— Benjamin Turner (@benjeturner) August 16, 2021
British pro rider Benjamin Turner has said his helmet visor saved his eye after he crashed during the prologue of the Tour de l'Avenir, the top U23 race in the world. In a statement on Twitter, the Trinity Racing youngster thanked Specialized for his TT helmet visor, which he says "100 per cent" saved his eye.
Turner crashed hard on a downhill corner during the short TT and collided with a sign, fracturing multiple bones on the left side of his face and breaking his nose. Without the visor, Turner says he "would have 100 per cent lost my eye [...] and probably had a brain injury #alwayswearahelmet".
The 22-year-old shared a photo of him lying in a hospital bed bashed up after the fall. He said he hopes to be back on the bike "at some point" but is just relieved to have not suffered worse injuries.
Søren Wærenskjold took the prologue win in Charleville-Mézières as Ethan Vernon was the best of the Brits, finishing 6th, seven seconds back. The Norwegian won Sunday's opening road stage too.
Kustom Kruizers created this cycling centre from an old block of public toilets in Robertson Park, Renfrew. The project includes hosting classes for young people aged 13-21 often from disadvantaged backgrounds, and teaches them how to strip, build and restore bikes which are then sold on.
The hope is that youngsters can then gain work experience, mechanical skills and qualifications in the new workshop and coffee bar. After a delay due to the pandemic the centre is finally open for riders to get their bikes fixed and pop in for a coffee.
"It is so exciting but also surreal to finally have the workshop open. It’s turned out 100 times better than we expected. We didn’t realise how big the space would be until everything had been taken out," Kustom Kruizers founder Dave Neill told the Glasgow Times.
Ribble-Weldtite pro Cameron Jeffers swapped out his standard diet for a vegan nutrition strategy for a one-month trial in a bid to boost his performance. The 24-year-old had health advice and support from Medichecks and underwent an Endurance Fitness blood test to measure his biomarkers before and after the diet change.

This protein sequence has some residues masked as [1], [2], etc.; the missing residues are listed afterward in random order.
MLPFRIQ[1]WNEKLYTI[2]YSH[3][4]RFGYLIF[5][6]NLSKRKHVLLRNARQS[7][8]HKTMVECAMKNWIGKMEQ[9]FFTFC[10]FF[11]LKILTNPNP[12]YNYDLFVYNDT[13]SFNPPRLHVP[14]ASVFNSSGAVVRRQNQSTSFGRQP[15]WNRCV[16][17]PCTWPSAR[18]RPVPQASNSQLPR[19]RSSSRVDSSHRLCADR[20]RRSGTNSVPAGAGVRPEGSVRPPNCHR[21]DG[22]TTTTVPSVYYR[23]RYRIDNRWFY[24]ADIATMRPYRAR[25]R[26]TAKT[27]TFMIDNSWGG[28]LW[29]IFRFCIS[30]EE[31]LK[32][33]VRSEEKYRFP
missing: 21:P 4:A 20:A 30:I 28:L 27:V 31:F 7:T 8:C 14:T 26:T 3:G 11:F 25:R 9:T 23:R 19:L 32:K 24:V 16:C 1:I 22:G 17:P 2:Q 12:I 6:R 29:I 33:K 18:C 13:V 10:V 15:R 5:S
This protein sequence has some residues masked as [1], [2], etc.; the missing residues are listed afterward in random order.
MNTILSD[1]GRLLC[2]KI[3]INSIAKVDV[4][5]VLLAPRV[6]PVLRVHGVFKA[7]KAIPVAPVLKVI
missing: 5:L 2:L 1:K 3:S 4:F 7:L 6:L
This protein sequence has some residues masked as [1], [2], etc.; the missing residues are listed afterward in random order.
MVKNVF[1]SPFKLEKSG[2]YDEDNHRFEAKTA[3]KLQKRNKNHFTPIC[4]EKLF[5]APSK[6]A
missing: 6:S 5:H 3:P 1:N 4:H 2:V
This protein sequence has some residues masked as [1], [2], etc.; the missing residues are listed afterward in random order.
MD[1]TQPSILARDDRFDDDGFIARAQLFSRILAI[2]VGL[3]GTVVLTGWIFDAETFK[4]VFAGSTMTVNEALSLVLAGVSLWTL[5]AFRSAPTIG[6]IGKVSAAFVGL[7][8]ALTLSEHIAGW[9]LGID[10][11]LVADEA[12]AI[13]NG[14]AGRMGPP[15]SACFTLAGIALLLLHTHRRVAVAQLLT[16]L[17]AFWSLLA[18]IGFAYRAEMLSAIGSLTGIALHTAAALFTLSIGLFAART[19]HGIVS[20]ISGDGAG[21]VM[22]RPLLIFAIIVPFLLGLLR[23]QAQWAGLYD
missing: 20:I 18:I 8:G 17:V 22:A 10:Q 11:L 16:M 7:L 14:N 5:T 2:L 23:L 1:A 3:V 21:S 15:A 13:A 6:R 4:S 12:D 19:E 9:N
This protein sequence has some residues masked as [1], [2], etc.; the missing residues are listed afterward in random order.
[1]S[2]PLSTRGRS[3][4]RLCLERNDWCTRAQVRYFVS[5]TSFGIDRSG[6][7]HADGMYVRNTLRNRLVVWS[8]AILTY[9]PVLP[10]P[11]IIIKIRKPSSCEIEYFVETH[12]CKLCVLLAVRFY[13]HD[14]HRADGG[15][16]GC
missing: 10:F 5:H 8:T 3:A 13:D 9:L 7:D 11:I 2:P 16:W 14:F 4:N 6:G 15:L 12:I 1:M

Jeffers' iron levels increased by 77 per cent, while his cholesterol levels reduced. Vegan Food and Living notes the result is particularly interesting considering iron deficiency is often one of the main concerns people have when transitioning to a vegan diet.
"I was raised on a farm and have eaten meat since I was young, but I was interested to see if a plant-based diet could benefit me and my performance levels," he told the vegan news site. "I went into it with an open mind and found the transition quite easily. Will the vegan approach help give me an extra edge? – yes massively."
Jeffers has since added meat back into his diet, however his weekly meals are now 50 per cent plant-base. Any vegans here noticed any cycling performance improvements/changes since ditching meat?
— Felix Lowe (@saddleblaze) August 16, 2021
This is what we came for. It's what the Vuelta is all about. Stage 3 and we've got a summit finish up a brutal slog of a climb. Picón Blanco is a perennial challenge for riders at one of the Spanish Grand Tour's final warm up races - Vuelta a Burgos.
Having said that; it wasn't used as a summit finish this year, possibly due to its Vuelta inclusion just a couple of weeks later. Romain Bardet won the stage that went over the climb. Last year at Burgos, Remco Evenepoel blew away the field, taking a stunning summit finish victory ahead of riders like Mikel Landa and teammate João Almeida.
Other past winners here have included Iván Sosa as well as two of the climbers racing today: Landa and Miguel Ángel López. Primoz Roglic is the big pre-stage favourite, but we're most interested in seeing how the Ineos boys go...will Egan Bernal be up to speed? Can Richard Carapaz hold his Tour de France and Olympics form? Where's Adam Yates at after a light schedule all year and yesterday's crash? Questions we'll hopefully have answers to in a couple of hours time...